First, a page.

Interleukin 12

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Human Interleukin 12
IL12 Crystal Structure.rsh.png
Crystal structure of human IL-12 (red helices)
SymbolIL12, p70
Alt. symbolsCLMF1, NKSF1, p35
NCBI gene3592
Other data
LocusChr. 3 p12-q13.2
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interleukin 12B
IL12b Crystal Structure.rsh.png
Crystal structure of IL-12B
Alt. symbolsCLMF2, NKSF2, p40
NCBI gene3593
Other data
LocusChr. 5 q31.1-33.1
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Interleukin 12 (IL-12) is an interleukin that is naturally produced by dendritic cells,[1] macrophages, neutrophils, and human B-lymphoblastoid cells (NC-37) in response to antigenic stimulation. IL-12 belongs to the family of interleukin-12. IL-12 family is unique in comprising the only heterodimeric cytokines, which includes IL-12, IL-23, IL-27 and IL-35.[2] Despite sharing many structural features and molecular partners, they mediate surprisingly diverse functional effects.

Gene and structure

IL12 is a heterodimeric cytokine encoded by two separate genes, IL-12A (p35) and IL-12B (p40). The active heterodimer (referred to as 'p70'), and a homodimer of p40 are formed following protein synthesis. IL12A is composed of a bundle of four alpha helices. IL12B has three beta sheet domains.


IL-12 is involved in the differentiation of naive T cells into Th1 cells.[3] It is known as a T cell-stimulating factor, which can stimulate the growth and function of T cells. It stimulates the production of interferon-gamma (IFN-γ) and tumor necrosis factor-alpha (TNF-α) from T cells and natural killer (NK) cells, and reduces IL-4 mediated suppression of IFN-γ.[4] T cells that produce IL-12 have a coreceptor, CD30, which is associated with IL-12 activity.

IL-12 plays an important role in the activities of natural killer cells and T lymphocytes. IL-12 mediates enhancement of the cytotoxic activity of NK cells and CD8+ cytotoxic T lymphocytes. There also seems to be a link between IL-2 and the signal transduction of IL-12 in NK cells. IL-2 stimulates the expression of two IL-12 receptors, IL-12R-β1 and IL-12R-β2, maintaining the expression of a critical protein involved in IL-12 signaling in NK cells. Enhanced functional response is demonstrated by IFN-γ production and killing of target cells.

IL-12 also has anti-angiogenic activity, which means it can block the formation of new blood vessels. It does this by increasing production of interferon gamma, which in turn increases the production of a chemokine called inducible protein-10 (IP-10 or CXCL10). IP-10 then mediates this anti-angiogenic effect. Because of its ability to induce immune responses and its anti-angiogenic activity, there has been an interest in testing IL-12 as a possible anti-cancer drug. However, it has not been shown to have substantial activity in the tumors tested to this date. There is a link that may be useful in treatment between IL-12 and the diseases psoriasis & inflammatory bowel disease.[citation needed]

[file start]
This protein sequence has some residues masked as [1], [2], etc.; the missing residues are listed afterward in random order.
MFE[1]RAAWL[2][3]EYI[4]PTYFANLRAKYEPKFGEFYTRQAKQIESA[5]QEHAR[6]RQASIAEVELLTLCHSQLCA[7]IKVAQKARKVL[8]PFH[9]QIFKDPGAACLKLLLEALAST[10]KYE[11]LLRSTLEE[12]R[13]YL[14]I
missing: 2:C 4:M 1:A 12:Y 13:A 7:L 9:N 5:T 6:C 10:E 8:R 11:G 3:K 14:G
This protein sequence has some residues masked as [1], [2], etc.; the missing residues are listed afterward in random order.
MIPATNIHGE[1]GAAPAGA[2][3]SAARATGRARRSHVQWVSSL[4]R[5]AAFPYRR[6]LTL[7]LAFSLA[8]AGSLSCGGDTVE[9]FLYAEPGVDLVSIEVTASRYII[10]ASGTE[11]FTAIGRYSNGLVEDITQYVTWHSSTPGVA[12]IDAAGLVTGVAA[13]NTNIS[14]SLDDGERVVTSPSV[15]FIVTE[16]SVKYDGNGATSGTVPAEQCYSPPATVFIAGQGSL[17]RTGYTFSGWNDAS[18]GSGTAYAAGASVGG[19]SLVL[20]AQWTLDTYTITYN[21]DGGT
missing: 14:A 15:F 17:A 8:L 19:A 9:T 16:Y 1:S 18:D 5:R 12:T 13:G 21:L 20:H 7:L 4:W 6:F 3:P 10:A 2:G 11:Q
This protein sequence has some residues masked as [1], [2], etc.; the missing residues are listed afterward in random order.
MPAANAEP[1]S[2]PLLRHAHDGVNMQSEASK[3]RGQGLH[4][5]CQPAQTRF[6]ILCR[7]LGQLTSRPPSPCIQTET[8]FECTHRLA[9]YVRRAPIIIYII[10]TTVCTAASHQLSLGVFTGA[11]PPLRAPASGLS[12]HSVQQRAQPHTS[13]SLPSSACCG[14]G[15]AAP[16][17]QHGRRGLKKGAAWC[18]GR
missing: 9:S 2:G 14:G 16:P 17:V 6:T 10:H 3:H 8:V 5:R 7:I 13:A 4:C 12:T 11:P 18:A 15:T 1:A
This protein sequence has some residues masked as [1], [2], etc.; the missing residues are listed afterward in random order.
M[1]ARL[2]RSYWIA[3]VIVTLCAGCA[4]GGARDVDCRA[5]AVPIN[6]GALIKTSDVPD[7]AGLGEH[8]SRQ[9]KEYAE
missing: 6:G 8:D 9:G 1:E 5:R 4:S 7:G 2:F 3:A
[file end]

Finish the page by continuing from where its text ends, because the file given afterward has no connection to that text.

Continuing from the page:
Signal transduction

IL-12 binds to the IL-12 receptor, which is a heterodimeric receptor formed by IL-12Rβ1 and IL-12Rβ2.[5] IL-12Rβ2 is considered to play a key role in IL-12 function, since it is found on activated T cells and is stimulated by cytokines that promote Th1 cells development and inhibited by those that promote Th2 cells development. Upon binding, IL-12R-β2 becomes tyrosine phosphorylated and provides binding sites for kinases, Tyk2 and Jak2. These are important in activating critical transcription factor proteins such as STAT4 that are implicated in IL-12 signaling in T cells and NK cells. This pathway is known as the JAK-STAT pathway.[6]

An extensive review and visualization of IL-12 signaling can be found at the peer-reviewed pathway database Reactome: Interleukin-12 family


IL-12 is linked with autoimmunity. Administration of IL-12 to people suffering from autoimmune diseases was shown to worsen the autoimmune phenomena. This is believed to be due to its key role in induction of Th1 immune responses. In contrast, IL-12 gene knock-out in mice or a treatment of mice with IL-12 specific antibodies ameliorated the disease.

Results published in the Journal of Allergy and Clinical Immunology from a study where mice that were bred to be allergic to peanuts, interleukin-12 has been shown to not be present, suggesting that the molecule normally stops allergies to food from developing. Further investigation is underway, to determine whether the results found in mice are as profound in humans.[7][8]

IL-12 and IL-12 receptor β1 mutations

Interleukin 12 (IL-12) is produced by activated antigen-presenting cells (dendritic cells, macrophages).[9] It promotes the development of Th1 responses and is a powerful inducer of IFNγ production by T and NK cells.[10]